About the Capacity and Self-Determination (Jersey) Law 2016
The Capacity and Self-Determination (Jersey) Law 2016 (the Law) came into effect on Monday 1 October 2018.
The purpose of the Law is to safeguard the dignity and wellbeing of people who are not able to make decisions for themselves, as well as providing for those who are still able to do so, allowing them to plan for the future.
It is aimed at empowering people to make their own decisions for as long as possible and protecting them when they no longer can. The Law does this by allowing for the appointment of delegates or attorneys to make decisions.
Purpose of this guidance note
The purpose of this guidance note is to explain the Viscount’s powers to investigate complaints about the conduct of delegates and attorneys. It also explains what to do if you wish to make a complaint, or have a concern, about the conduct of a person who is acting as a delegate or attorney for another person.
The Law allows the Court to appoint a person, known as a “Delegate”, to make decisions on behalf of a person, where that person does not have the capacity to make the decisions for themself, because they have an impairment or a disturbance in the functioning of their mind or brain.
The delegate may be appointed to make a limited range of decisions over a short period. They may also be appointed more generally to make decisions affecting the person for an indefinite period, if that is appropriate.
A delegate’s appointment may enable them to make decisions about:
- the person’s property and financial affairs; and/or
- matters relating to the person’s health and welfare
Delegates must always act in the best interests of the person for whom they have been appointed to make decisions. They must also observe any requirements and conditions specified by the Court when it appoints them.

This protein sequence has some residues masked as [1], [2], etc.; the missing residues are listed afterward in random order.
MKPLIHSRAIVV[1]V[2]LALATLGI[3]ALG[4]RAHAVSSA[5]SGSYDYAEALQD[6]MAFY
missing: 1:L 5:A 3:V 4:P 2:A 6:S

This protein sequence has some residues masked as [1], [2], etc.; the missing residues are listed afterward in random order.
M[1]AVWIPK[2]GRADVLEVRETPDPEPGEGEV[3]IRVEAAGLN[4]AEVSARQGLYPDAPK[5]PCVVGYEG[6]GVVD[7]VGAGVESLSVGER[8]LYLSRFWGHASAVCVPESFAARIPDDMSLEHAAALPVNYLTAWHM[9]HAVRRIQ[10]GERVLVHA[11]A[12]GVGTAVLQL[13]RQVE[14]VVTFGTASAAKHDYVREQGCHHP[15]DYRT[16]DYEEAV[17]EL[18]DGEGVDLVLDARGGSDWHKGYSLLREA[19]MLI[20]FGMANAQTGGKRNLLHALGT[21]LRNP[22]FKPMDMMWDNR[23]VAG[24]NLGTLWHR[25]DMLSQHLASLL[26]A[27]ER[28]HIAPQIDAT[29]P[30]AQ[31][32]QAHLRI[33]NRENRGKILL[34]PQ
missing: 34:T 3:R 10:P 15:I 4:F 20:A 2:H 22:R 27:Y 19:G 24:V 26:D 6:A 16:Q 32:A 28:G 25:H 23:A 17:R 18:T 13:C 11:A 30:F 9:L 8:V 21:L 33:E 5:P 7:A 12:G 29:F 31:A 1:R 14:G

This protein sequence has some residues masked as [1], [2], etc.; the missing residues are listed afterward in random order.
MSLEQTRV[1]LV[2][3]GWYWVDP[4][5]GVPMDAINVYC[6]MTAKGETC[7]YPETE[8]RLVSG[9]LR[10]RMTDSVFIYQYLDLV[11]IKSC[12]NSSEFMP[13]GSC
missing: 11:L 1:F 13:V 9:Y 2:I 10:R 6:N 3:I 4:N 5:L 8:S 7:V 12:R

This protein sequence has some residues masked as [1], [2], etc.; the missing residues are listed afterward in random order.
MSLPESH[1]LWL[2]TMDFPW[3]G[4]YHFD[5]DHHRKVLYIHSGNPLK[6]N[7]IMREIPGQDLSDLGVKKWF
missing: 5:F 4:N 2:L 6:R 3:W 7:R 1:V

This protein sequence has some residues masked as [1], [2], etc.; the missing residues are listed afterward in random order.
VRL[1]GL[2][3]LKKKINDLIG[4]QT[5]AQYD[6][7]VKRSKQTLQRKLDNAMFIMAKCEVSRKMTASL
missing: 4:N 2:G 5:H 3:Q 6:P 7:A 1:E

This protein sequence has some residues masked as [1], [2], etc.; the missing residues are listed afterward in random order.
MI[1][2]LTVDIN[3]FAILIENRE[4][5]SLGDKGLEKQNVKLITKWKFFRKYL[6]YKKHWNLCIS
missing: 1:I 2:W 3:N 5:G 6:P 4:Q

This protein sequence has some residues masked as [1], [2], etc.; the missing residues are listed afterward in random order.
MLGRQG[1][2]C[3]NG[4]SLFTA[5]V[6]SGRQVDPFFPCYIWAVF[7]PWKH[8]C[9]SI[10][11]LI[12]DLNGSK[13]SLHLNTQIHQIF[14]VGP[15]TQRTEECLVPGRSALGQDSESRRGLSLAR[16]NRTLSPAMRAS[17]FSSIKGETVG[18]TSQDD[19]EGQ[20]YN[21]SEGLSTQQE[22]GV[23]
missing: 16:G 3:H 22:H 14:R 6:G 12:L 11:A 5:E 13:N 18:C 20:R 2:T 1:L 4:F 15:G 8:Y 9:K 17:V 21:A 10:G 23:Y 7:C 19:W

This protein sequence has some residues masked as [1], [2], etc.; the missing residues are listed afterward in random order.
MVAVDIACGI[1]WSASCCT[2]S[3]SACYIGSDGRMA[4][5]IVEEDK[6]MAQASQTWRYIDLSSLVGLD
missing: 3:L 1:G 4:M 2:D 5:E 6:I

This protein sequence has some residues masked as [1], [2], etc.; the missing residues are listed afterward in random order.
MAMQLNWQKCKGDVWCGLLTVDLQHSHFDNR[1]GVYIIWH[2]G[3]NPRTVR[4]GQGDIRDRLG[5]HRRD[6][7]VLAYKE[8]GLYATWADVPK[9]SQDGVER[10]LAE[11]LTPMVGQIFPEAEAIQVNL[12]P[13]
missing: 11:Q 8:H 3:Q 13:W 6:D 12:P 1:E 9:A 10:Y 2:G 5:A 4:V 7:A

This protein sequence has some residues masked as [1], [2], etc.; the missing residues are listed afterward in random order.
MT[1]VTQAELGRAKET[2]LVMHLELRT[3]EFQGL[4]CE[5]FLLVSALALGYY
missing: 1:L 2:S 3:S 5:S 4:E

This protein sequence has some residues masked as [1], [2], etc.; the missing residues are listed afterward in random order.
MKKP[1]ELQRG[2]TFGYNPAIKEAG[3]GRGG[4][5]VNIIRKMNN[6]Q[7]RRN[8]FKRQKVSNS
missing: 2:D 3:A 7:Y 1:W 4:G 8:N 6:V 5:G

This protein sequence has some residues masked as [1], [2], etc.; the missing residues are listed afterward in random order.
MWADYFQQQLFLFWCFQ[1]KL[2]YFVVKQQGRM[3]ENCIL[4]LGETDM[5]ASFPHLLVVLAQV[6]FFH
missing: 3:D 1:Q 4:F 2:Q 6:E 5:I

Lasting powers of attorney
A lasting power of attorney (LPA) is a legal document that allows a person to choose trusted people (known as “Attorneys”) to make decisions on their behalf if they lose capacity or would like help in managing their affairs as they get older.
A person with capacity may make a LPA giving an attorney power to make decisions either relating to their property and financial affairs or about their health and welfare (or both, if they wish). A LPA will only come into effect when the person making it loses capacity, unless the person authorises their attorney to make decisions while they still have capacity.
An attorney must always act in the best interests of the person who has appointed them to make decisions. They must also comply with any specific instructions in the LPA under which they have been appointed.
The powers of the Viscount
The Capacity and Self-Determination (Supervision of Delegates Etc.) (Jersey) Regulations 2018 give the Viscount statutory powers to:
- supervise the conduct of delegates and attorneys
- monitor delegates’ compliance with the Law and the Court order appointing them
- monitor attorneys’ compliance with the LPA under which they were appointed
- investigate complaints against delegates and attorneys
Where necessary, the Viscount can bring complaints to the attention of the Court, so that appropriate action may be taken by the Court.
What the Viscount will do if a complaint is made about a delegate or attorney